The BeeGym in action
The Bee Gym Slim Fits on top of the brood frames, giving many more surfaces for the Bees to scratch on.
This film shows how the bees get used to the flippers, and start to develop their more advanced scratching techniques. It was filmed in August 2013 using Bee Gym mk10.
This film is an edited version of a five minute shot where a honey bee tries to scratch a Varroa mite on its abdomen. It seems that the bee's tarsal claws cannot reach the area where the mite is attached, the bee looks too weak to help itself. Observations of this kind of behaviour helped with the thinking behind the Bee Gym.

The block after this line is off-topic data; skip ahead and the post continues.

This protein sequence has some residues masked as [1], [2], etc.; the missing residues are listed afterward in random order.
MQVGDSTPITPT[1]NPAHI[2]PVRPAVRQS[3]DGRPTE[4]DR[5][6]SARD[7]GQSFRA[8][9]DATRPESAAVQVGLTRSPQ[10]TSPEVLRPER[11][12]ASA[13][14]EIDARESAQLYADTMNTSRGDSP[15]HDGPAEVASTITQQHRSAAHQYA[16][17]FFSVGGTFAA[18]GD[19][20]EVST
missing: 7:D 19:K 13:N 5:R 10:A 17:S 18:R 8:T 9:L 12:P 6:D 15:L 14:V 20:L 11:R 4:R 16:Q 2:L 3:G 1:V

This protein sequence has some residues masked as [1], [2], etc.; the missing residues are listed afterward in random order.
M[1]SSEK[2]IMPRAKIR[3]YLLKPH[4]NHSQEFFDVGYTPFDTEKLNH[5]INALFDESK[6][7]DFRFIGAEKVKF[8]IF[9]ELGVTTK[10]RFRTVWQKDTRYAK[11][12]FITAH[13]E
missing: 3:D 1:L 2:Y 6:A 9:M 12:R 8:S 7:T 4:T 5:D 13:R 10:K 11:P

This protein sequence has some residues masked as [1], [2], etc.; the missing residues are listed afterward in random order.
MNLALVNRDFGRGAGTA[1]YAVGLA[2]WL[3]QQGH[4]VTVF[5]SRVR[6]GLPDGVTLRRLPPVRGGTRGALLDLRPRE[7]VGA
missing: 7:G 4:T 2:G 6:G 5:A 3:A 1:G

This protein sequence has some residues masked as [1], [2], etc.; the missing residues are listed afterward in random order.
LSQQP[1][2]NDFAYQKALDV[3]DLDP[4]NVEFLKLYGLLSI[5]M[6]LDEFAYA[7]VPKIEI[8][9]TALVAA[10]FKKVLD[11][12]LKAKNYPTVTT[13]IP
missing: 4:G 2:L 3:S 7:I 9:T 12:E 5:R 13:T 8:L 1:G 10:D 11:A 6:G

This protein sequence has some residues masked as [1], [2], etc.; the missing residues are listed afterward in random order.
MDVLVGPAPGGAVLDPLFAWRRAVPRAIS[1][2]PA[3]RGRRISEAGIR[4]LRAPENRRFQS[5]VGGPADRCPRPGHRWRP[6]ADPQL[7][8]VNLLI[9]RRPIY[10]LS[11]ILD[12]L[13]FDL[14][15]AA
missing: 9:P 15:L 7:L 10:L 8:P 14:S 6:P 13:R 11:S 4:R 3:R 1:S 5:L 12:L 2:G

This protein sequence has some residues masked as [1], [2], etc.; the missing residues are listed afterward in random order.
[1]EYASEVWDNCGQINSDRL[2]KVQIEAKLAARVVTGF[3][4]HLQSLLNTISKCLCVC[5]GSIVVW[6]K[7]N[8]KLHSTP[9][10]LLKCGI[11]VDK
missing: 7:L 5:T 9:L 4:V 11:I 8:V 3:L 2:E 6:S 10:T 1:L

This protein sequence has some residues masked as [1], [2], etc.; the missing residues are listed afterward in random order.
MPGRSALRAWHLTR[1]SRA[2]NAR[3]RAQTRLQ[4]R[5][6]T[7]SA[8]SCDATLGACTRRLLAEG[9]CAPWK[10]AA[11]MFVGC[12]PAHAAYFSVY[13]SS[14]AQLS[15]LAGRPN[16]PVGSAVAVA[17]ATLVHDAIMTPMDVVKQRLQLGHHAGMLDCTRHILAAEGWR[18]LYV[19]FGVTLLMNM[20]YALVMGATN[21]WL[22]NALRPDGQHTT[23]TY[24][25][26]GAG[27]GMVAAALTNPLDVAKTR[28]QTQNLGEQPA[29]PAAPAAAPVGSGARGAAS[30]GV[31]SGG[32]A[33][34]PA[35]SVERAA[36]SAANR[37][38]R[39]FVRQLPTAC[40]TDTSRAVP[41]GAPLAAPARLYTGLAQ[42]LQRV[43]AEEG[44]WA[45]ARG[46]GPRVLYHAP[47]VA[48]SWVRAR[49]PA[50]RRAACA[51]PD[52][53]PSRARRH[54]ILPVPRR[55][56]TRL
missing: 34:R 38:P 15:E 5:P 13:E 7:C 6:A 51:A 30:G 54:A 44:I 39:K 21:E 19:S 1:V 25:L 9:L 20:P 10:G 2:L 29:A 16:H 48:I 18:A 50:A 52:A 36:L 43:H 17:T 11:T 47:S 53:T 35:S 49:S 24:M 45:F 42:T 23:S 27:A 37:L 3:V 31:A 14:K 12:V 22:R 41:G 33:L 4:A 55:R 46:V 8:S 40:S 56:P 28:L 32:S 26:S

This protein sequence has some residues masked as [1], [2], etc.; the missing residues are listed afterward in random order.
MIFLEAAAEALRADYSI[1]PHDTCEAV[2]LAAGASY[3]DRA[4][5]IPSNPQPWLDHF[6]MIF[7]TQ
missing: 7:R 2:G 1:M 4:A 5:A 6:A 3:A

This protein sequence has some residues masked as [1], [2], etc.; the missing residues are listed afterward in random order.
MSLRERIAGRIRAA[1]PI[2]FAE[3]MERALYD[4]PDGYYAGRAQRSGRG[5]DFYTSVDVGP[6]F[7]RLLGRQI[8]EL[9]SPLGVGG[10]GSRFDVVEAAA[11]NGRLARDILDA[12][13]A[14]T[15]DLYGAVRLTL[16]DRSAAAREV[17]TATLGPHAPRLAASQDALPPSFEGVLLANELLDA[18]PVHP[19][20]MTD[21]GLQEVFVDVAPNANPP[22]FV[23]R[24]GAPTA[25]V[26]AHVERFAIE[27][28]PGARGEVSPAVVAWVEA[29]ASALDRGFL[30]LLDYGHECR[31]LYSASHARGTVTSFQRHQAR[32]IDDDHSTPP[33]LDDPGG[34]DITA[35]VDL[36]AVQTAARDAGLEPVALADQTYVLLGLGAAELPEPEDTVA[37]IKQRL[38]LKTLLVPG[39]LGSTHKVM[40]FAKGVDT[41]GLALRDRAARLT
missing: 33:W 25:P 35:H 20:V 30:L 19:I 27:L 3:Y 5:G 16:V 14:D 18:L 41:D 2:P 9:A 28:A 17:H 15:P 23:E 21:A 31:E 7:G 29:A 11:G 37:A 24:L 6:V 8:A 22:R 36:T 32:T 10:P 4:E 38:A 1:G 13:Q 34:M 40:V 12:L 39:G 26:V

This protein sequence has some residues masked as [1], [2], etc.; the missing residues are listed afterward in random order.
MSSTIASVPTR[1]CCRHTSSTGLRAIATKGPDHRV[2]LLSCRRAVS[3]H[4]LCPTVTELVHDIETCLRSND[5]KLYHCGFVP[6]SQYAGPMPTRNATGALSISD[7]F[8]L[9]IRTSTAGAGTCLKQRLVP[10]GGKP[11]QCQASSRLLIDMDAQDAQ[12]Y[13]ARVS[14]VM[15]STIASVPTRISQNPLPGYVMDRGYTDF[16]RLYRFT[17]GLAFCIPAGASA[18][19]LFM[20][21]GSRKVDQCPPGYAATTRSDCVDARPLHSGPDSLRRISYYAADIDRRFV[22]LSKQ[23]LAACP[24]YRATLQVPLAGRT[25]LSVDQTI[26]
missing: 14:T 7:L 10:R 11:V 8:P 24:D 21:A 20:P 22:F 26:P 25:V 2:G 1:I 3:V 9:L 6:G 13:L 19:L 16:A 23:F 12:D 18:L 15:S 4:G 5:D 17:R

Making a prototype Bee Gym using a silicone mould; when the frame is dry the flippers and flexible blades are added on.
Filmed in 2012 using Bee Gym versions 2, 3 and 4 this film shows bees using the parallel strings feature of the Gym. A bee with a Varroa mite on its abdomen can hold on to the strings and use the top or bottom string to dislodge or injure the mite.
Filmed in 2012 using versions 2 and 3. Here we see the early versions of the flippers, which were made from small groups of bristles. These gyms were the first to make a noticeable impact on the natural mite drop recordings.
Bee Gym number 2 was a framework supporting twelve brushes. The bees used the brushes a lot, however they weren’t very effective in helping to remove mites. This version of the gym was useful because activity, which would have been on the combs, was here on the framework for me to observe.